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We can be high street heroes

Headline-grabbing government initiatives to revive high streets will achieve little whereas lenders can play an important role, says Julien Holmes, managing director of Crown Mortgage Management

With the grim effects of the recession blighting high streets the length and breadth of the land, many towns now bear a marked resemblance to a blasted Gotham City.

The good news for the commercial market is that the government has sent its own caped crusaders in the form of community secretary Hazel Blears and culture secretary Andy Burnham – you decide who is Batman and who is Robin.

In a recent visit to Stockport in Manchester the dynamic duo announced their intention to inject £3m to make it easier for local groups in England to convert derelict shops and commercial premises into what they call community resources, such as galleries and advice centres.

To ensure the necessary level of spin at this photo opportunity the two were accompanied by Feargal Sharkey, the former lead singer of pop group The Undertones, who now heads the government body UK Music and also works with the body that licences businesses to play music.

So will a £3m injection of capital to convert premises as part of a proposed faster planning procedure make much of a difference? Could councils having powers to take over premises via so-called special planning application waivers and turn them into cultural, community or learning centres cause lenders problems in the future?

And what should lenders do if they have portfolios of high street properties that are empty and likely to remain that way? My view is that this is a political gesture that will do little to solve the problem, especially when you consider that Experian has predicted retail vacancy rates could increase to 15% by the end of this year – equivalent to some 139,500 empty shops.

According to the independent Investment Property Databank there was a 9.6% vacancy rate in February, the highest since records began in 1994. This was up from 8.6% in December and 6.7% in the same month a year before.

From an asset management perspective lenders need to be working with their borrowers to find temporary measures to keep them trading.

As all lenders know, properties without tenants mean no income but ongoing costs such as business rates or less predictable costs associated with security and vandalism.

By now, most landlords have woken up to the fact that the boom years are behind them. Indeed, figures released by the IPD indicate that rental prices are falling by the month.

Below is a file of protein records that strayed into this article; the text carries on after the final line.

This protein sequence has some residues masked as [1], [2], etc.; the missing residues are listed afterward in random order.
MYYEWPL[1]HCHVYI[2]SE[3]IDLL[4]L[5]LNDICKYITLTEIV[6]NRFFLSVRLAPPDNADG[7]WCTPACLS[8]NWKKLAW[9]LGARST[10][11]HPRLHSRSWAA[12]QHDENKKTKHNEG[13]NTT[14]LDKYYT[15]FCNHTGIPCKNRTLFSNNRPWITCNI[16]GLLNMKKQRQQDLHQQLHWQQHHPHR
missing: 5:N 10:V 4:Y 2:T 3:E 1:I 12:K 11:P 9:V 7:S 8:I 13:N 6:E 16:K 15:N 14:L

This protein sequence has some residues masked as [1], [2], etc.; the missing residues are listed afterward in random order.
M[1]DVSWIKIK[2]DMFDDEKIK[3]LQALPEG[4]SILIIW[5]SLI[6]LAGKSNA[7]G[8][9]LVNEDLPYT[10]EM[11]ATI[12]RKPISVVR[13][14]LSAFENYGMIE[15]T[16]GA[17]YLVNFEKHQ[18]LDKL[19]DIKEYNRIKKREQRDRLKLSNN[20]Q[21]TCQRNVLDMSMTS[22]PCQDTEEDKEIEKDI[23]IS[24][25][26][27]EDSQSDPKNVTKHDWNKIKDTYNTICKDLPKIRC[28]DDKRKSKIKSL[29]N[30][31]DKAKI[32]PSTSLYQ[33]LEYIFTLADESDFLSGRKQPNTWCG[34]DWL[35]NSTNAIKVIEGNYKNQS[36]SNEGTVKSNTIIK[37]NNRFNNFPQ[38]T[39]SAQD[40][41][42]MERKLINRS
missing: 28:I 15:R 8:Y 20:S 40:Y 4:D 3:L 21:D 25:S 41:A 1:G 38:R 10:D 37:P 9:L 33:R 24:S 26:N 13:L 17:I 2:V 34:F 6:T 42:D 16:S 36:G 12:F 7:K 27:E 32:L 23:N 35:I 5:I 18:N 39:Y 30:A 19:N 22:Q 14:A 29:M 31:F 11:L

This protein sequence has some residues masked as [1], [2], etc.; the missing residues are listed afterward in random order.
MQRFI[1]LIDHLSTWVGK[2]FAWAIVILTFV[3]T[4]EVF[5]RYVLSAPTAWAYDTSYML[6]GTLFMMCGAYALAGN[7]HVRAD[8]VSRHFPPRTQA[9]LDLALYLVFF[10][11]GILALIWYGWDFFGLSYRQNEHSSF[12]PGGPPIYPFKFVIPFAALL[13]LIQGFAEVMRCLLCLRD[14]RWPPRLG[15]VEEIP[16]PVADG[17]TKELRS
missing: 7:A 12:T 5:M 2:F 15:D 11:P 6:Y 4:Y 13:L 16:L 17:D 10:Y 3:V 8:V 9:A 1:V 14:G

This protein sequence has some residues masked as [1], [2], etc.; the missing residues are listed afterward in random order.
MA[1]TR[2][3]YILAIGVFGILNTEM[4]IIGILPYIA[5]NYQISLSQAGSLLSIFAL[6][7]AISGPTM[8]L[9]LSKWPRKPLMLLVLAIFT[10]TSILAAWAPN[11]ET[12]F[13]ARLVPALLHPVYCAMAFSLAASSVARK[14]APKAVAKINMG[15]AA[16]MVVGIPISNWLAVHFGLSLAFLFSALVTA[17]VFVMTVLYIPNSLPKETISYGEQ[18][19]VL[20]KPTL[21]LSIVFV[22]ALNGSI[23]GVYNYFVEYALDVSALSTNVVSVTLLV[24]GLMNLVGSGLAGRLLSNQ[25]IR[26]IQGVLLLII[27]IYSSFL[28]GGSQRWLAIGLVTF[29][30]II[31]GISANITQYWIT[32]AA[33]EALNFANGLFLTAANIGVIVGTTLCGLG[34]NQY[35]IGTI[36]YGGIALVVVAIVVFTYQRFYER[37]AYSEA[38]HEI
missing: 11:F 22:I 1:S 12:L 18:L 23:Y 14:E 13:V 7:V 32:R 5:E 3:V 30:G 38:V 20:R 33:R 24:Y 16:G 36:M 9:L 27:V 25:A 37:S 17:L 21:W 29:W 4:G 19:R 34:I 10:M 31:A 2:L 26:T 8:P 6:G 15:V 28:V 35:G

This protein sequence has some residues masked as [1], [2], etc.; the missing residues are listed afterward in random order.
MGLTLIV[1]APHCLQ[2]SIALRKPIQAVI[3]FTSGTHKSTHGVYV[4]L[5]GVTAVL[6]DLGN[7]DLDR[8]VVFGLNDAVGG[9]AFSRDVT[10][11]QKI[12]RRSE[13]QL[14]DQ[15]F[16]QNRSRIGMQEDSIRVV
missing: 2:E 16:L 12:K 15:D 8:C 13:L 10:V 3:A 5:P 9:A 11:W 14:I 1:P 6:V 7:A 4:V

In March, the British Retail Consortium warned that rental payments for Q1 2009 would be the toughest for at least 18 years and urged landlords to show more flexibility on retail rents.

Rents being paid in the retail sector dropped 0.56% in January alone, and landlords say they are having to offer increasingly attractive incentives to entice retailers to sign up to new shops.

There is also a problem for landlords who own bulky goods retail warehouses. They have struggled as their traditional tenants in the electrical and furniture sectors have suffered on the back of the housing downturn. But some retailers are taking more floorspace and shops offering discounted goods seem recession-proof.

Blears is not alone in wanting to save the high street. Birmingham City Council recently announced a scheme offering financial assistance and advice to independent retailers. The government has also delayed part of the 5% business rate increase that was due in April but the full amount still has to be paid over the next two years and another big rates hike is in the pipeline for April 2010.

The most important issue for lenders is to ensure that their asset managers are keeping abreast of the multitude of schemes on offer. Experience teaches me that when businesses are in trouble they can become blinkered and it is often their lenders or asset managers that can best advise them on the sort of assistance that is available.

How commercial lenders are staying ahead of the game

By Paul Walshe

Commercial lenders have seen the resale values of retail premises falling since before the wider residential property price decreases became evident to all. As a result, some have been ahead of the game in developing strategies to minimise losses.

Many commercial lenders are appointing Landlord Protection Agency receivers to let properties on licences or long-term leases to generate rental income to meet mortgage payments.

Another option is to arrange for insolvency practitioners to look at business rescue schemes. Many businesses fail because of short-term cash flow difficulties and not necessarily because the business is unsound. Insolvency practitioners can help restructure finances, improve cash flow and look at ways to diversify businesses and increase income streams.

Yet another option is for lenders and business owners to agree partial sales of security to clear arrears and reduce mortgage balances, helping affordability.

A further method being adopted by commercial lenders is granting payment holidays and arrears capitalisation on development projects to allow projects to complete and properties to be sold at their maximum value.

The final option is to pursue planning applications for change of use or further development to increase the value of properties.

Paul Walshe is head of lender services at law firm Moore Blatch



In last month’s issue we shortened Anglo Irish Bank to AIB which is in fact the acronym for Allied Irish Bank. Apologies for any confusion this might have caused.

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